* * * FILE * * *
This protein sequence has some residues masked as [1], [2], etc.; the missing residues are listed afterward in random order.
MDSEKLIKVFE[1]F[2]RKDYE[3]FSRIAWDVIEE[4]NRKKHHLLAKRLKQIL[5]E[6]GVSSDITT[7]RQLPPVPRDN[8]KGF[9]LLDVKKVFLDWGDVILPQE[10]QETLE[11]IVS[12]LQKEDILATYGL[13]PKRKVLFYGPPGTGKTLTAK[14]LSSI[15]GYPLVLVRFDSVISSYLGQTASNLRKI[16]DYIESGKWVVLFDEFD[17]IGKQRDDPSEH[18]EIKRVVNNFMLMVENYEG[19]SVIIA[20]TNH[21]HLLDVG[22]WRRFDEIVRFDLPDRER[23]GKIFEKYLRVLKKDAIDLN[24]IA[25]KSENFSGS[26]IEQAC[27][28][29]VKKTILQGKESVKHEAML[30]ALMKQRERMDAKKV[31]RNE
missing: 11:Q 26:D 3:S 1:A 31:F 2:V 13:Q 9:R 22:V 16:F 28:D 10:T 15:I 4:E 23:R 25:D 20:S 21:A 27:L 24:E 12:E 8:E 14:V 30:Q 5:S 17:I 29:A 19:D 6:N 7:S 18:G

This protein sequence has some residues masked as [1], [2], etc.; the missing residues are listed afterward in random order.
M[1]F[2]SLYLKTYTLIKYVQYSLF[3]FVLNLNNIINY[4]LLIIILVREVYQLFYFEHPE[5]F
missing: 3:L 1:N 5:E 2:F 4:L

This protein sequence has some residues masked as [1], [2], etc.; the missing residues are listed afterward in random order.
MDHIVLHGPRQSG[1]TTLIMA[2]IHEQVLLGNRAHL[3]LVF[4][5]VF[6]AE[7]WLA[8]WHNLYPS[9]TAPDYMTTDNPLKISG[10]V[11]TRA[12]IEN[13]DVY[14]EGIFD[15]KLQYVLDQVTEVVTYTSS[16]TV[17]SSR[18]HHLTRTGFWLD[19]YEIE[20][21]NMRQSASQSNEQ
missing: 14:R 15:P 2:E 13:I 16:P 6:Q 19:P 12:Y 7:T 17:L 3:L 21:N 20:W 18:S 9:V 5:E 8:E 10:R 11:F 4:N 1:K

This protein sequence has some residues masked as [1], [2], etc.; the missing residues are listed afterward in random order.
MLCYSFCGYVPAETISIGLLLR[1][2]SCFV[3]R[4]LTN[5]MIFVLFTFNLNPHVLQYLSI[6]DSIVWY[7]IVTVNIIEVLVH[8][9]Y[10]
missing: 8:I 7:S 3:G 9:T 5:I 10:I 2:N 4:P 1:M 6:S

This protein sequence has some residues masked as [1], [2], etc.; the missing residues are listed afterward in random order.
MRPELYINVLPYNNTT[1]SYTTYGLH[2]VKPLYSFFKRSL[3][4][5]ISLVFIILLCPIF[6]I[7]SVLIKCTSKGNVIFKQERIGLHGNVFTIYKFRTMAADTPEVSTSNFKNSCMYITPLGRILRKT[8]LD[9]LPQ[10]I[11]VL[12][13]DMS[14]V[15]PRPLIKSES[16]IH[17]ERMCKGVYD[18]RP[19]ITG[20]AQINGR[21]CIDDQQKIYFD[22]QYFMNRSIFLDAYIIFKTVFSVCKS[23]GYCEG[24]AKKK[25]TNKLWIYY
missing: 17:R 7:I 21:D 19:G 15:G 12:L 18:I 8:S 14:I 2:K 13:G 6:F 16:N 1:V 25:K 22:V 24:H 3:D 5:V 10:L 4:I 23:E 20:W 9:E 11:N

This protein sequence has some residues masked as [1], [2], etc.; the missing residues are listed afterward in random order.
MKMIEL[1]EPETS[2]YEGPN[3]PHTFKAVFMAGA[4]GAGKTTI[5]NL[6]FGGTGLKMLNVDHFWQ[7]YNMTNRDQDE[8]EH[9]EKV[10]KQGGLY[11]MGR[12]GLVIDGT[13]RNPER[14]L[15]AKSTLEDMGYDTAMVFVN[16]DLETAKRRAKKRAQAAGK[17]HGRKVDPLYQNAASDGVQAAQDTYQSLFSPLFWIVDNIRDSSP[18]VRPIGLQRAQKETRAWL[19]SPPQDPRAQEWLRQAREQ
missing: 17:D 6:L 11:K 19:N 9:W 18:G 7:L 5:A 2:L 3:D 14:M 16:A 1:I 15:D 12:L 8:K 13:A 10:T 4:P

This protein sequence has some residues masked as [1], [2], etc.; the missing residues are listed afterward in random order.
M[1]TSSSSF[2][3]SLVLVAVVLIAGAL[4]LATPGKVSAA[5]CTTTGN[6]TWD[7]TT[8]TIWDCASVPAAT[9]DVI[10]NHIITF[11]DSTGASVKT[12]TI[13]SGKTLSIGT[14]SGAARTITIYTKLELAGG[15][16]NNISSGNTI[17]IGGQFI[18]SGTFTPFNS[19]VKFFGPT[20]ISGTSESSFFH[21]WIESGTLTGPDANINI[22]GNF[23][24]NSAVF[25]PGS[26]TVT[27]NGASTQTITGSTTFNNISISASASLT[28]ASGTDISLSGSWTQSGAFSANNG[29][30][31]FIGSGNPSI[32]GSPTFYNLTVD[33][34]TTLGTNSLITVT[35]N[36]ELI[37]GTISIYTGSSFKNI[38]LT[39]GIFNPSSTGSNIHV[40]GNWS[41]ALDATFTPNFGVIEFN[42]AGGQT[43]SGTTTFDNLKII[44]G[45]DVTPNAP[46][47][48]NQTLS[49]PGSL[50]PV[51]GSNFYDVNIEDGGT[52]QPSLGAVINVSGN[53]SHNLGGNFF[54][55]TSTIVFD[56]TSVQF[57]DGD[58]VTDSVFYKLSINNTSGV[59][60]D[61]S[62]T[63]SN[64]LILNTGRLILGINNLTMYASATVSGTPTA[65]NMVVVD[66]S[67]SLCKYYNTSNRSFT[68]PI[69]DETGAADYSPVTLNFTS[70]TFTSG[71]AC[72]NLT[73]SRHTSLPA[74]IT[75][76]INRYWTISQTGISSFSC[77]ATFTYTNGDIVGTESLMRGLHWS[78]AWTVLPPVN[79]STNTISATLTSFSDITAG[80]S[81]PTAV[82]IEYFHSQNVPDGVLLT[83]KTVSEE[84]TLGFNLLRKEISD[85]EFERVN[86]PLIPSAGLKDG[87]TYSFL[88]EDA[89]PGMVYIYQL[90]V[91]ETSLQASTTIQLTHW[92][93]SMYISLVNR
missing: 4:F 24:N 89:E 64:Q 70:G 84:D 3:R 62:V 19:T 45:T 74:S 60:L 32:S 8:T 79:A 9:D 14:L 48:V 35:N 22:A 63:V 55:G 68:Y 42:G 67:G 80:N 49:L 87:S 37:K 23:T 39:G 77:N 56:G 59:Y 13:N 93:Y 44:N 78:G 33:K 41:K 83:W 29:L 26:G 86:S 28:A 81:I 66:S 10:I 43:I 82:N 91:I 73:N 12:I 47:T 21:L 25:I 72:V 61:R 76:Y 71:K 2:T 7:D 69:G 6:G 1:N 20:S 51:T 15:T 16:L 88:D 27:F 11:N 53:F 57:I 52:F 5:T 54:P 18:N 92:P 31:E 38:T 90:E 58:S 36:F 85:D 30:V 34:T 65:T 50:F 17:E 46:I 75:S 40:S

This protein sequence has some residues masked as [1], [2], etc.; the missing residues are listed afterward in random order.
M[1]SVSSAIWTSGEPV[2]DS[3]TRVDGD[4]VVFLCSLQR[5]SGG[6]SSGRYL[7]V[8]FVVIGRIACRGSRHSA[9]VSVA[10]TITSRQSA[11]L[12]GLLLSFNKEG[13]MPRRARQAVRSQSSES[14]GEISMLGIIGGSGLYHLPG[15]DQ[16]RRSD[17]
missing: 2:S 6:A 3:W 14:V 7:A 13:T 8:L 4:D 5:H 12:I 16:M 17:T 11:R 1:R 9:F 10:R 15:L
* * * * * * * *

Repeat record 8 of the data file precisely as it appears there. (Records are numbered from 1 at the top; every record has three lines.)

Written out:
This protein sequence has some residues masked as [1], [2], etc.; the missing residues are listed afterward in random order.
M[1]SVSSAIWTSGEPV[2]DS[3]TRVDGD[4]VVFLCSLQR[5]SGG[6]SSGRYL[7]V[8]FVVIGRIACRGSRHSA[9]VSVA[10]TITSRQSA[11]L[12]GLLLSFNKEG[13]MPRRARQAVRSQSSES[14]GEISMLGIIGGSGLYHLPG[15]DQ[16]RRSD[17]
missing: 2:S 6:A 3:W 14:V 7:A 13:T 8:L 4:D 5:H 12:I 16:M 17:T 11:R 1:R 9:F 10:R 15:L